Why Screen Actors Are Better Than Politicians

May 22, 2008

 It’s safe to say that all of us appreciate a direct approach.  Our lives are already so cluttered that to add another person’s scenic route to an already cumbersome experience is simply rude. Regardless of intent (fair or oppressive) we like knowing what we’re getting into.  It’s also safe to say that there’s something particularly wrong with a society that finds more assurance in being entertained by its mismanagement than troubled by it.  Is it sane to seek psycho-social security from entertainers rather than governance?  Or does how we behave clearly reflect the type of lies we tell?  Is it safe to say that if our casual lies are extreme our extreme behavior is horrific?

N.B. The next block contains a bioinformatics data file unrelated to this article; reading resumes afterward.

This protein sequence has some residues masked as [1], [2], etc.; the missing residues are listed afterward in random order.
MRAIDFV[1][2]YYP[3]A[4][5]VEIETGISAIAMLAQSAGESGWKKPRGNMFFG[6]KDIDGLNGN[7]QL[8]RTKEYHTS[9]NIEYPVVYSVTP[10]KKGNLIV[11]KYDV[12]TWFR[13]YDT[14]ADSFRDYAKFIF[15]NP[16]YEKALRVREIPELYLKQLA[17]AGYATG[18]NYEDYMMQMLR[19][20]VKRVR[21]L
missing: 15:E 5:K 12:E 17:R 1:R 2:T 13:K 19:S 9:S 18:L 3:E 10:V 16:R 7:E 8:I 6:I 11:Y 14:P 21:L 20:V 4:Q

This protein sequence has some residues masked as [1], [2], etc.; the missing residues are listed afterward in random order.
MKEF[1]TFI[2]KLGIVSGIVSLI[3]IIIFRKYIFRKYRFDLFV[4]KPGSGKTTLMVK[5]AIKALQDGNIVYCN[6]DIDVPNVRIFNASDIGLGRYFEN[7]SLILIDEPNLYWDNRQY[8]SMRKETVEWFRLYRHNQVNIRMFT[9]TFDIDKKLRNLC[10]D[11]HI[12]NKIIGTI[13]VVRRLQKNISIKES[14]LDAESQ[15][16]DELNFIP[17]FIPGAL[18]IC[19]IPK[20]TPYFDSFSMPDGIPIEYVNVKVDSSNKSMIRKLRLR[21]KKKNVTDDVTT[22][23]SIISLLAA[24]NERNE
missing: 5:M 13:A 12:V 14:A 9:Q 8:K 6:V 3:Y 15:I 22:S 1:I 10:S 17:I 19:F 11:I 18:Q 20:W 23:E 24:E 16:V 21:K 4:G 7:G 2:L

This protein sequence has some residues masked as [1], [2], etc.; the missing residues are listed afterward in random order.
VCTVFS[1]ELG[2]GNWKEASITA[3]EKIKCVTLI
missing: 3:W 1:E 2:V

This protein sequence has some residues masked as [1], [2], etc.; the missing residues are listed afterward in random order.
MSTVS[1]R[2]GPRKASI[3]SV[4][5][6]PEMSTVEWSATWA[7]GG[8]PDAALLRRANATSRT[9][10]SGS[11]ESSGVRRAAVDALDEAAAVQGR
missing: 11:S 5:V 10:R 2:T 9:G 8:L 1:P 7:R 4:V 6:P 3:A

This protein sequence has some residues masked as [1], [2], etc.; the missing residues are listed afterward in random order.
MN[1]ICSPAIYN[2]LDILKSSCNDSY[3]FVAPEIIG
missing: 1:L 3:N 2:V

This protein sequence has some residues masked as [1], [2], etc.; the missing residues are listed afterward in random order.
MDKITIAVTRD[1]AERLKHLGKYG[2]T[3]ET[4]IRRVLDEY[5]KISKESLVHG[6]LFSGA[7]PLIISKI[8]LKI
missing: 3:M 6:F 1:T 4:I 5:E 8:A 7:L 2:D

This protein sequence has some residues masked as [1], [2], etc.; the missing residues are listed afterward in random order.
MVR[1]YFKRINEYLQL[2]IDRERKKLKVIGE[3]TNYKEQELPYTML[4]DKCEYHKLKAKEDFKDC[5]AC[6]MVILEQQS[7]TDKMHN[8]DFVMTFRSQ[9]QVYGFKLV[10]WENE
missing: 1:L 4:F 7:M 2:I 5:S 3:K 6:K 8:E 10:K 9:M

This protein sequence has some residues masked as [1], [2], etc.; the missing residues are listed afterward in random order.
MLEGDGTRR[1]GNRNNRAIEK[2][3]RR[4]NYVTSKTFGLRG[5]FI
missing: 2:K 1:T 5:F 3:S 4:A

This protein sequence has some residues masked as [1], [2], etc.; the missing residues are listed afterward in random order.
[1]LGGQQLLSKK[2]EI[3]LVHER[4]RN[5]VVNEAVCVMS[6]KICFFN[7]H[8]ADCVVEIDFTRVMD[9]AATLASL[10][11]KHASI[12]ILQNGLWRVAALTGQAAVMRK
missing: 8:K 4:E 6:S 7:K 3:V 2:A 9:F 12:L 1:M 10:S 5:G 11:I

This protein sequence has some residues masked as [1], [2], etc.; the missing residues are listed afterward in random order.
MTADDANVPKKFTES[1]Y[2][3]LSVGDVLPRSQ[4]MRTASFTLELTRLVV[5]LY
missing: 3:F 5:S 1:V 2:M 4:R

We’ll let you in on a little secret, politicians excuse themselves by claiming most things are opiates of those en masse. Well the smarter of them at least, the others are just assholes.  Either way it’s normally rationalized by believing that a disillusion prompted by inexplicable insecurity should be enabled for the sake of maintaining some common ground. Yes, we’re going to overlook the chicken and egg dilemma of politics and publicity.  But something’s clearly amiss if you’re expected to accept a convoluted demeanor as something you should emulate in what little culture we (as Americans) have at all.

At least entertainers deal from the top of the deck

Our varying fascination with Cinderella Syndromes encourages Hollywood to let some lights glare brighter than others. Even if a mastery of the theatric craft is banked as social commodity, it’s an indiscretion we’re prepared appease.  For the strength of the larger community we glorify this casual mockery of dignity, provided that we’re adequately convinced that one player or another is appropriately humbled by our praise.